"My mother used to tell me when I was young, 'Billy Forde, I always know when you're lying to me because you never look me in the eye when you do.' She was correct in her observation as it is harder to lie and get away with it when you look a person directly in the eye. In my later life as a Probation Officer, I never forgot this truth and used it as the first step in building up my repertoire of body language signs that reflects dishonest and stressful responses.
For over twenty five years I researched and studied patterns of human response in order to assist my work in 'changing the behaviour' of offending clients. At first, I focussed upon 'what they said' in interview to help in my assessment of them. Then, I eventually came to understand it was just as important, if not moreso, 'how they said it.' I finally settled upon allowing their 'body language' to become the predominant instrument of my assessment; using it as my visible measurement of truth and stress level within their overall response.
Over the years I became so proficient at being able to suss out someone who was not telling the truth within a minute of meeting them, simply by observing various factors about their body language as they spoke to me. It mattered not if they stood looking directly at me or were standing with their back to me; if they lied, I knew instantaneously. I would know because any one or more of a number of factors would indicate the presence of stress and deceit in their responses. Their shoulders and overall body posture would show it, along with the pace and pattern of their breathing and the tell tale signs of their unconscious gesticulations, whether a scratching of one ear, a toss of the hair, a nervous cough or whatever their tell-tale-sign of dishonesty and stress their body automatically adopted.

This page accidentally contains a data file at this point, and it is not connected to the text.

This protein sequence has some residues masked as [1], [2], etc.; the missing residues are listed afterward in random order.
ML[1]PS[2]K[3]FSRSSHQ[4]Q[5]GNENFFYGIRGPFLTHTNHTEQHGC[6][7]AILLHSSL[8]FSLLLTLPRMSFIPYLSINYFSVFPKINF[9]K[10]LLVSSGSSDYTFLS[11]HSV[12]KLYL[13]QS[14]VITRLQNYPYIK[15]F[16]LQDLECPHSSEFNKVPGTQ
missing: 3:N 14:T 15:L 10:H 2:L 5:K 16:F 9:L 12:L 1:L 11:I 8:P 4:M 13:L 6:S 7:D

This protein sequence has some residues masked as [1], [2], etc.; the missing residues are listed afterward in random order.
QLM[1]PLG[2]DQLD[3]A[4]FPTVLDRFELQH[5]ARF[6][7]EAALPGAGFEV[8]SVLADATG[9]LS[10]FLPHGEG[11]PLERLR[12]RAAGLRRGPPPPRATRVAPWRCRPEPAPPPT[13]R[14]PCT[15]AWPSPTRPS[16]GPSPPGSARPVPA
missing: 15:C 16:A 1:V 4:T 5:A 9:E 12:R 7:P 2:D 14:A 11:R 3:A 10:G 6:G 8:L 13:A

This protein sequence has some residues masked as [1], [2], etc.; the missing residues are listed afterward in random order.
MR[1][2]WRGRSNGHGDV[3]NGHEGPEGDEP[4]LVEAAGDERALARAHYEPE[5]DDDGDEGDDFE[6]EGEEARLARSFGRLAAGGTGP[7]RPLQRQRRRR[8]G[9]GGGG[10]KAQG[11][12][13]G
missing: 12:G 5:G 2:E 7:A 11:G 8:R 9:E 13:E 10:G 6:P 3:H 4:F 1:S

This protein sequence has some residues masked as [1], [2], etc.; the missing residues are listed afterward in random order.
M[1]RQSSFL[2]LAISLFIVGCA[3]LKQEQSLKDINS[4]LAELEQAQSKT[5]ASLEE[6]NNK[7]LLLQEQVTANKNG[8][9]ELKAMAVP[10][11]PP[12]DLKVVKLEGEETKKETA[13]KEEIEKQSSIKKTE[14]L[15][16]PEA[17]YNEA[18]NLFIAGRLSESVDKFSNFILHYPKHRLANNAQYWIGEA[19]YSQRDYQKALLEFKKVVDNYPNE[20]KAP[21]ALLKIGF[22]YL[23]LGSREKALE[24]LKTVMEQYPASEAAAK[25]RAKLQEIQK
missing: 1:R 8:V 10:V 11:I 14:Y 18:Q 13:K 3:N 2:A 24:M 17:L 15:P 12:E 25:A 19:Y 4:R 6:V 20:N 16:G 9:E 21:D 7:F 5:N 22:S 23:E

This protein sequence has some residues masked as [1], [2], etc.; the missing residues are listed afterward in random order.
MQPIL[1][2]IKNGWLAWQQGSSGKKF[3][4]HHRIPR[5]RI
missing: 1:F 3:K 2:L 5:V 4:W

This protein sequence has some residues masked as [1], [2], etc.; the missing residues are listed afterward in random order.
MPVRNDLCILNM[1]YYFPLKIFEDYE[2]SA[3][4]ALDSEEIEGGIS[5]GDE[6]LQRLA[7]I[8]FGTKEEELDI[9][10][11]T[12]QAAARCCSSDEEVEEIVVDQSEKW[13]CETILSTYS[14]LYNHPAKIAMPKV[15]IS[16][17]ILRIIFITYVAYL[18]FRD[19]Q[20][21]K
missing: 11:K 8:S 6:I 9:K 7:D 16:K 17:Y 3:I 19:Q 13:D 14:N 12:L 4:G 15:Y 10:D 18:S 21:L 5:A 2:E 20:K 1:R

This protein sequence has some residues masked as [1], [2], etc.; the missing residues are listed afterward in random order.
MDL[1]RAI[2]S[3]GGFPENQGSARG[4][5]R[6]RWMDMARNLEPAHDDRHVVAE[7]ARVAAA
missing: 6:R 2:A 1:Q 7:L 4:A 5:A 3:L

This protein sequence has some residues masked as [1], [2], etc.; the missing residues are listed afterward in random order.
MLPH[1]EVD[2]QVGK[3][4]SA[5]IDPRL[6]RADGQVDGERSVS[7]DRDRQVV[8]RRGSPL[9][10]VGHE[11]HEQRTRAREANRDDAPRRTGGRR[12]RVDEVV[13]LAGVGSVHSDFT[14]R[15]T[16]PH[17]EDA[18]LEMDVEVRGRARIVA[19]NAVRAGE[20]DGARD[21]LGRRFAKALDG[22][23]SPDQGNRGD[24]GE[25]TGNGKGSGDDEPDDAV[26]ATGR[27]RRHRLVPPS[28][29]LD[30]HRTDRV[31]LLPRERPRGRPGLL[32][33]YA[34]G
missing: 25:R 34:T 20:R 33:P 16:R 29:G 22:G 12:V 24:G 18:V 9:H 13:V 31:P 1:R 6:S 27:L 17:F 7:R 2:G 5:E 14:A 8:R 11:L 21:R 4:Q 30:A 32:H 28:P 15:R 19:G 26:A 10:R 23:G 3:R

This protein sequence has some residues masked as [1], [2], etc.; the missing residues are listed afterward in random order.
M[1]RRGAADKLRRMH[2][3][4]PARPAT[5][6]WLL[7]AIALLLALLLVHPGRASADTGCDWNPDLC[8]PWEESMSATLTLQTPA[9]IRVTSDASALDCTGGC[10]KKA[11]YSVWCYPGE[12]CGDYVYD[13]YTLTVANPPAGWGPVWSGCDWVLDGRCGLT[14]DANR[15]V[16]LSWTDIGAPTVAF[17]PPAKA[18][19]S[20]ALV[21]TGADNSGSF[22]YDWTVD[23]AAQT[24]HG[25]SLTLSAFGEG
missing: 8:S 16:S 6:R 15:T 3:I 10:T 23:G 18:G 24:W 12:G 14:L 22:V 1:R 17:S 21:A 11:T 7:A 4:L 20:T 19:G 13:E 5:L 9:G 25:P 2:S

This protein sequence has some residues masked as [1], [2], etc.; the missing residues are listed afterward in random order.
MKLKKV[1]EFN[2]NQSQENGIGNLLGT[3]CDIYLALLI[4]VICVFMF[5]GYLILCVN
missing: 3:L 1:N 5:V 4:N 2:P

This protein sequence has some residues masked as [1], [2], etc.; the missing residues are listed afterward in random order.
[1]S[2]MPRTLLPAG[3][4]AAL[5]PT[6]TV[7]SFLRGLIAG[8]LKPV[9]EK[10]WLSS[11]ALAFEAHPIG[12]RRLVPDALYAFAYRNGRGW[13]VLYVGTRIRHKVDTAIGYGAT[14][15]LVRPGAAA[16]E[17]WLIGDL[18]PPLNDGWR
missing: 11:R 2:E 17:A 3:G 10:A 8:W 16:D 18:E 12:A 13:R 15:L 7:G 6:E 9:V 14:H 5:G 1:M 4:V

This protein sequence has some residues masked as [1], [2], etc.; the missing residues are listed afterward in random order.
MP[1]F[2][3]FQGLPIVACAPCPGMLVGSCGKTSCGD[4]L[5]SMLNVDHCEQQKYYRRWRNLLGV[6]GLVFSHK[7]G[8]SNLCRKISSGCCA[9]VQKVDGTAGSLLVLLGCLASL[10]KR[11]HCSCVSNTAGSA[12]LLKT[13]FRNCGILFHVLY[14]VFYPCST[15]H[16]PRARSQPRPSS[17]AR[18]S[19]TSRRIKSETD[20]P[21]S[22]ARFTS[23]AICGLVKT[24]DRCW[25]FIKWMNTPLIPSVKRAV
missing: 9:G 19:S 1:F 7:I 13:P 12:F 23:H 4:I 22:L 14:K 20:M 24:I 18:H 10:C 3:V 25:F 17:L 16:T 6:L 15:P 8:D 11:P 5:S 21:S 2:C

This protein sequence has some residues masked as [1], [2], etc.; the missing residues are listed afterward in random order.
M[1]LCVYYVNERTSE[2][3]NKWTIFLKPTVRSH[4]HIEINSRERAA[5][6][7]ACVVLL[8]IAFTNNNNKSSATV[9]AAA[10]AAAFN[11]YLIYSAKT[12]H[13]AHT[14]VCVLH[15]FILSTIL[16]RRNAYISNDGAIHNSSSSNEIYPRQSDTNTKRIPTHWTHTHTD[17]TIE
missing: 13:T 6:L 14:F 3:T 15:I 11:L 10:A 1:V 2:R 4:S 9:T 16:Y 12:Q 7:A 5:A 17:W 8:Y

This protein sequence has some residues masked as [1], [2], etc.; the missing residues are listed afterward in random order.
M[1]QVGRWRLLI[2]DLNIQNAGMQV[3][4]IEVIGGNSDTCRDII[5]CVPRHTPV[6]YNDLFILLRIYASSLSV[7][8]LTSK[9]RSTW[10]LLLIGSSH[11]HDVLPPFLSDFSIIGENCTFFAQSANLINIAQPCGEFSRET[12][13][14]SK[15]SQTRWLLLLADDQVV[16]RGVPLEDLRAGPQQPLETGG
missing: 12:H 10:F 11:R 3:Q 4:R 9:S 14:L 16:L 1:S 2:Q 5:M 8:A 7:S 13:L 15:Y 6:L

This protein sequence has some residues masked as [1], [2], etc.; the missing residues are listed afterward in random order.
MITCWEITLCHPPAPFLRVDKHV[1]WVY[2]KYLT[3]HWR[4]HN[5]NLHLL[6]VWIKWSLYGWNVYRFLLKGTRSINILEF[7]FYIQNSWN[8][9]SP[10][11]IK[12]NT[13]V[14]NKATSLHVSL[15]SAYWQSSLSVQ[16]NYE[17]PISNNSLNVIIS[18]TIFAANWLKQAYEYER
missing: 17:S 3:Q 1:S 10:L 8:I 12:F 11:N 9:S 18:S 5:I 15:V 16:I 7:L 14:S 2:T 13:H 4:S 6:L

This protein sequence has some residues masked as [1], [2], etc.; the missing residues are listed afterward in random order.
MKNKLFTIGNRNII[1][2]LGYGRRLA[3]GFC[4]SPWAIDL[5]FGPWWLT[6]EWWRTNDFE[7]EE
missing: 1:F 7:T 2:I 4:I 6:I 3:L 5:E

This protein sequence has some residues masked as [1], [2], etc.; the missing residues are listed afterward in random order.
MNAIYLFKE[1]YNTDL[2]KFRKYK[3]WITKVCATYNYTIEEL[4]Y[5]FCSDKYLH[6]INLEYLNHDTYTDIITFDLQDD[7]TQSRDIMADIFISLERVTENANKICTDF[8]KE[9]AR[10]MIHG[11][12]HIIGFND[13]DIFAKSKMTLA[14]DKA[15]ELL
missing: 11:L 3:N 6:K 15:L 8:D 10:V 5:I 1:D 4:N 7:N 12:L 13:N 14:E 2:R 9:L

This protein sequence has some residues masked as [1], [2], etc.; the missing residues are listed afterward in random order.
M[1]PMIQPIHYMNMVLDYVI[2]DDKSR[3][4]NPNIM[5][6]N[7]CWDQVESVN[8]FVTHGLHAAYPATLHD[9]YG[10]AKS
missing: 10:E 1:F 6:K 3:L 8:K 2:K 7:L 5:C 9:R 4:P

Learning to read body language not only helped me perform my work much better many years ago in a professional capacity, but it still helps me enormously today whenever I play scrabble or cards with my wife, Sheila. Let me explain. Sheila is every bit as good a scrabble player as me. We are very keen in competition and we tend to win as many games as each other. Where she does have one distinct advantage over me however, is whenever using words that I have never heard of, particularly in the culinary and cooking areas. With cooking her penchant and area of expertise, she knows the words of foods and cooking ingredients I've never heard of, let alone spell. Consequently, when she plays such a word, I cannot be sure of the accuracy of her spelling of it and could lose five penalty points for an incorrect challenge, or indeed gain five penalty points if I correctly challenge its spelling.
I needed to even up the odds in our evening games, so instead of depending upon my own knowledge of such food words and their spelling, I now rely instead, upon my assessment of her body language when making her play. I still may not know if she is being accurate in her word spelling, but I do know with 100% certainty, whether or not she believes herself to be accurate! If her body language reveals that slightest shadow of doubt exists in her mind about the spelling of the word she has played, I challenge the word and if it doesn't, I let it pass instead of forfeiting five penalty points for an incorrect challenge. As we are often very close in our eventual points score, the odd five or ten points lost or gained can make one winner or loser.
At this precise moment, I am the king of the household as I hold both the scrabble and rummy titles under my belt. My current taunt to poor Sheila as I pass her is to smile and say, 'Make way, make way, make way for the King. Make way for Billy the King, Billy the King of everything. Make way!'
The suspicious mind always has one eye turned towards the unexpected." William Forde: March 13th, 2016.